The striking Micromussa Coral has become a very exciting discovery for reef aquarists!
The beautiful Micromussa Coral Micromussa sp. has wonderful natural colors, and even more stunning colors in captive bred specimens. They come in colors ranging from red, purple, green, orange, blue, rust, brown and pale gray, to pale tan. The colors can be solid or in combinations with a contrasting center. Some specimens have a white or gray ring around the center, and some can even have speckling.
Common names for the Micrommusa Corals are Micro Coral, Pineapple Coral, Moon Coral, Brain Coral, Closed Brain Coral, and Meat Brain Coral. Yet descriptive names of captive bred specimens are very creative, including such things as Japanese Micromussa, Aussie Micromussa, Independence Micromussa, Fire-Red, Toxic Candy, Neon, Smashmouth, Mirco Candy Striped, Trinity, Gent, Pink Lemonade, Pink Floyd, Super Red, Blazing Red, Red & Gold, Passionfruit Micromussa, and more.
This highly favored genus is a more recent and somewhat rare addition to the reef hobby. The Micromussa genus itself was only just described in the later 1900’s. Prior to that it was included in the Acanthastrea genus. As more and more specimens were identified and placed in the Acanthastrea genus, a reclassification placed those with smaller corallites (8mm or less) into a new genera called Micromussa.
Due to its close relationship to other members of the Mussidae family, especially its close cousins in the Acanthastrea genus, identification is a bit tricky. The Micro Coral has the appearance of being a cross between Favia and Acanthastrea species. It can easily be confused with the brightly colored Acan Lord A. lordhowensis or the Acan Enchinata A. echinata. Adding to the confusion, the polyps tend to look a little bit like the Pineapple Coral Blastomussa merletti. Like members of the Acanthastrea genus, the Micromussa Corals have most likely been a regular import, just misidentified and therefore simply called a brain coral.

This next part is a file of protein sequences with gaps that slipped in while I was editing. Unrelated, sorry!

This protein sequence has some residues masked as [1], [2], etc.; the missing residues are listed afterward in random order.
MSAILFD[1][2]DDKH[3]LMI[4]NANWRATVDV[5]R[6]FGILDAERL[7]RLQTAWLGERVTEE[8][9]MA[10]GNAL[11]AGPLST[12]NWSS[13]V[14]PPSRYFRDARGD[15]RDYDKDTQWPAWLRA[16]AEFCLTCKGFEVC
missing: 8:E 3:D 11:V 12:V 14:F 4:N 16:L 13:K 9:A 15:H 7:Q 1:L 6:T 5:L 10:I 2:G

In order to ensure an accurate purchase, it helps to learn the skeletal as well as physical structure of the different members of the Mussidae family. Colonies of Micromussa species have 5-6 millimeter corallites (the cupped skeletal structure that the fleshy polyp grows over). Their corallites are cerioid, meaning they shares the same wall with each other. Putting the coral in very cold salt water can cause it to retract almost entirely for accurate measurement, and it will restore itself after a bit. The corallites of Micromussa species are always smaller than any of the Acanthastrea species when mature.
The Micromussa Coral is a very attractive large polyp stony (LPS) coral and makes an excellent centerpiece for the aquarium. Like other other Mussids, they are easy to care for. Provide a medium light and gentle water movement. Too strong a light will prevent the polyps from opening fully. Feeding at least once a week is fine, but providing several feedings a week will make them grow faster. You also don’t need to feed each individual poylp, as all polyps contribute to the well-being of the colony.